The 32 computer-controlled cars can crash at any point in the race, or retire with mechanical problems during pit-stops. In a 10-lap race, a crash causes a yellow flag to flash briefly in the top left of the screen, but all cars continue racing at full speed as if still under "green-flag" conditions. In all other race distances, yellow flags flash, cars slow down and are forbidden from passing until the incident is cleared. A crashed car typically stays on the circuit for 2-3 laps before being cleared, after which green flags flash as the leader exits turn 4, signaling that cars may continue racing. No yellow flags are shown if one's own car crashes, unless other cars hit the wreckage. During a yellow flag period, speeds are restricted to approximately 90mph (against a typical race pace of up to 230mph).
One's own car cannot be damaged by crashes in 10-lap or 30-lap races. In the longer races, excessively hard contact with a wall, fence or another car can cause wheel and/or engine damage. It is still possible to recover to the pits after damaging one front wheel, though the car is more difficult to control. Destruction of any two tires makes recovery extremely difficult, and in most cases impossible. A very large impact, especially to the rear of the car, may cause engine damage, from which there is no recovery. After being involved in a crash, computer-controlled cars are shown as "Crashed" in the Standings screen.
Retirements may also occur due to mechanical problems. If a car suffers mechanical problems, it will pull into the pits and remain there for the rest of the race. The problem that caused the car to retire are shown on the standings screen. Possible causes of retirement are: Bearing, Clutch, CV Joint, Engine, Gearbox, Ignition, Stalled, Valve, Vibration, Radiator and Oil Leak. Again, this only applies to computer-controlled cars; the player-controlled car does not suffer from random failures.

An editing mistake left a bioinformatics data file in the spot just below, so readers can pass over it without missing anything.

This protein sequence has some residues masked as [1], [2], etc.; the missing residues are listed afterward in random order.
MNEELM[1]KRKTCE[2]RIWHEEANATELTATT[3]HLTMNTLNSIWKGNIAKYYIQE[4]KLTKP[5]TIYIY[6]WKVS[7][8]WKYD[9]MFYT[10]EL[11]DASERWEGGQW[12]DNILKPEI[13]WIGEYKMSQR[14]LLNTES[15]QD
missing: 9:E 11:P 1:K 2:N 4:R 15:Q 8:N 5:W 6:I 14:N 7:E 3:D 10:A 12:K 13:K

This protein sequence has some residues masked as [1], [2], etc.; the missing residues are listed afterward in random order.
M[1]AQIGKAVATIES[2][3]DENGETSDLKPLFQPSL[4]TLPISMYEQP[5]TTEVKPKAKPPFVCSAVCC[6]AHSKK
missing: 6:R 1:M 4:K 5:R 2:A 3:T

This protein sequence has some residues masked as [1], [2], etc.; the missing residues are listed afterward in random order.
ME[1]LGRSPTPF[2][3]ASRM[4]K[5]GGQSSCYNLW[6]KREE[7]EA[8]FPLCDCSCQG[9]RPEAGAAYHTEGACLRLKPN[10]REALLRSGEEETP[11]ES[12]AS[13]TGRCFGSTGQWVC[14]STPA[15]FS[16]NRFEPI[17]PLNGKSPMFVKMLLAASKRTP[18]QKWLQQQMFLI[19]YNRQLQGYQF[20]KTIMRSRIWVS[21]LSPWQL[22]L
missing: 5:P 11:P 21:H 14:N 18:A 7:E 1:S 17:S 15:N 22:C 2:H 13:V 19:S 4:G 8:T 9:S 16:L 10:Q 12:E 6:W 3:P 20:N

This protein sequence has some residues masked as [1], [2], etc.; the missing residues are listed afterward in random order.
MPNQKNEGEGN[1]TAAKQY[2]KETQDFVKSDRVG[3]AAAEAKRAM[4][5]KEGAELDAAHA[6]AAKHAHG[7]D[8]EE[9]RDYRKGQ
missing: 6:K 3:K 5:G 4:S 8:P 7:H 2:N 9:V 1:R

At its maximum settings, offered 16-color 320 x 240 resolution VGA graphics and AdLib sound. It also could run in CGA and EGA graphics settings, and sound also could be transmitted through the PC speaker. The game is copy-protected using a simple manual-based question-and-answer method common with many other games of the period.
An Amiga version of Indy 500 was released in late 1990. It ran from a single floppy disk, and was copy-protected using a simple manual-based question-and-answer method common with many other games of the period.
The game was identical to the MS-DOS version except in minor details. For example, an error in programming resulted in there being two cars numbered 20; in the MS-DOS version, one of these was numbered 12, correctly reflecting the 1989 Indianapolis 500 grid. Certain minor bugs were removed: in the MS-DOS version, for example, making slight contact with a retired car in the pit-lane resulted in it moving sideways at a slow pace, through other cars, walls and other solid objects, and eventually "wrapping round" and appearing again from the opposite side. However, occasional errors, such as fast cars "passing through" much slower cars without harm, and one's own car briefly locking on to others if slight contact was made, remained.
One instant replay could be saved to disk, as could up to three car settings. However, partly completed races could not be saved. Car control was via mouse, joystick or keyboard; mouse gave a particularly smooth, natural driving feel, and mouse sensitivity could be customised from the main menu.